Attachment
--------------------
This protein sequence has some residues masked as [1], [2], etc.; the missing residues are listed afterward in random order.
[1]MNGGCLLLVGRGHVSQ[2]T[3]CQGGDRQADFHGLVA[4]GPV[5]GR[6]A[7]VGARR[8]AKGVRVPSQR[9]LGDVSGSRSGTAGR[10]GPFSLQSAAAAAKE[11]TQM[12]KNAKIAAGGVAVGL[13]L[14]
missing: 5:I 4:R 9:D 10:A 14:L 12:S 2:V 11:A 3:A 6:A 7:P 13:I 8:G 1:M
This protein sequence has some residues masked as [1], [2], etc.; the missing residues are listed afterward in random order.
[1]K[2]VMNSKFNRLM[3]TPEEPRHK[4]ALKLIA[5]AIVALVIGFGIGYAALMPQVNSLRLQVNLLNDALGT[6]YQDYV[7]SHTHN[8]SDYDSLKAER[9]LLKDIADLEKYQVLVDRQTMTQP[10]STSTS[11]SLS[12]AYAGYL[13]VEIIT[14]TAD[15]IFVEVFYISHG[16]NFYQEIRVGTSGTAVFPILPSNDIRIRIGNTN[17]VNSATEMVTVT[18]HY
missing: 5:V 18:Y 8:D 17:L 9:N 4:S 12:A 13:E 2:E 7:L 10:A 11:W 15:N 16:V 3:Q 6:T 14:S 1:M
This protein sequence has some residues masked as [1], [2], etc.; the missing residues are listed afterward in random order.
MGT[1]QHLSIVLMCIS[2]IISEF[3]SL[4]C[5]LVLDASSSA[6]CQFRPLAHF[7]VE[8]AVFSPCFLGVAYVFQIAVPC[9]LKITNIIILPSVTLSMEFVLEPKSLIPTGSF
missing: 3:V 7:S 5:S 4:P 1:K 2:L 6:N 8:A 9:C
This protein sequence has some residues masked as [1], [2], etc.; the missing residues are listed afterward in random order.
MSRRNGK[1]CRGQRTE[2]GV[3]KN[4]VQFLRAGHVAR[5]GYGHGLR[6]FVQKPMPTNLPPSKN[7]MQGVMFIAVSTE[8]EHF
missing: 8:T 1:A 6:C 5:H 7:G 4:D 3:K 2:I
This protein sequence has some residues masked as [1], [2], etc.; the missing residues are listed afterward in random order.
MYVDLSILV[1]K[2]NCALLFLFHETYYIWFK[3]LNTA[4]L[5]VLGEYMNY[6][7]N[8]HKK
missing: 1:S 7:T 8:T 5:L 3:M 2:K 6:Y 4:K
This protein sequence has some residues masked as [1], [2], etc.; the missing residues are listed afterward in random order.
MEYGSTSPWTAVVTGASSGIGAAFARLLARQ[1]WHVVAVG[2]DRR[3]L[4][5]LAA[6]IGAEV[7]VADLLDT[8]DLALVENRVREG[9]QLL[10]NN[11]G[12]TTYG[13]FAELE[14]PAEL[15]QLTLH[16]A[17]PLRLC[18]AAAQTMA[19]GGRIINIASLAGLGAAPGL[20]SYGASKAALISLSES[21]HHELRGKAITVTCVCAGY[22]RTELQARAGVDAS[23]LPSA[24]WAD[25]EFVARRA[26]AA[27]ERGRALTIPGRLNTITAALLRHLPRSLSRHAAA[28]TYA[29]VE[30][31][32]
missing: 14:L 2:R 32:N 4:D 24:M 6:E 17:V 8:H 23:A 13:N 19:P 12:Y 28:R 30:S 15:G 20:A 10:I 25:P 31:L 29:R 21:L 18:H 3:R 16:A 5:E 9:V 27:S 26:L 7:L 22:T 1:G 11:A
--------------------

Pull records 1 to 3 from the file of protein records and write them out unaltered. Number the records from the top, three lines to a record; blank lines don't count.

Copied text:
This protein sequence has some residues masked as [1], [2], etc.; the missing residues are listed afterward in random order.
[1]MNGGCLLLVGRGHVSQ[2]T[3]CQGGDRQADFHGLVA[4]GPV[5]GR[6]A[7]VGARR[8]AKGVRVPSQR[9]LGDVSGSRSGTAGR[10]GPFSLQSAAAAAKE[11]TQM[12]KNAKIAAGGVAVGL[13]L[14]
missing: 5:I 4:R 9:D 10:A 14:L 12:S 2:V 11:A 3:A 6:A 7:P 13:I 8:G 1:M
This protein sequence has some residues masked as [1], [2], etc.; the missing residues are listed afterward in random order.
[1]K[2]VMNSKFNRLM[3]TPEEPRHK[4]ALKLIA[5]AIVALVIGFGIGYAALMPQVNSLRLQVNLLNDALGT[6]YQDYV[7]SHTHN[8]SDYDSLKAER[9]LLKDIADLEKYQVLVDRQTMTQP[10]STSTS[11]SLS[12]AYAGYL[13]VEIIT[14]TAD[15]IFVEVFYISHG[16]NFYQEIRVGTSGTAVFPILPSNDIRIRIGNTN[17]VNSATEMVTVT[18]HY
missing: 5:V 18:Y 8:D 17:L 9:N 4:S 12:A 13:E 2:E 7:L 10:A 11:W 15:N 16:V 3:Q 6:T 14:S 1:M
This protein sequence has some residues masked as [1], [2], etc.; the missing residues are listed afterward in random order.
MGT[1]QHLSIVLMCIS[2]IISEF[3]SL[4]C[5]LVLDASSSA[6]CQFRPLAHF[7]VE[8]AVFSPCFLGVAYVFQIAVPC[9]LKITNIIILPSVTLSMEFVLEPKSLIPTGSF
missing: 3:V 7:S 5:S 4:P 1:K 2:L 6:N 8:A 9:C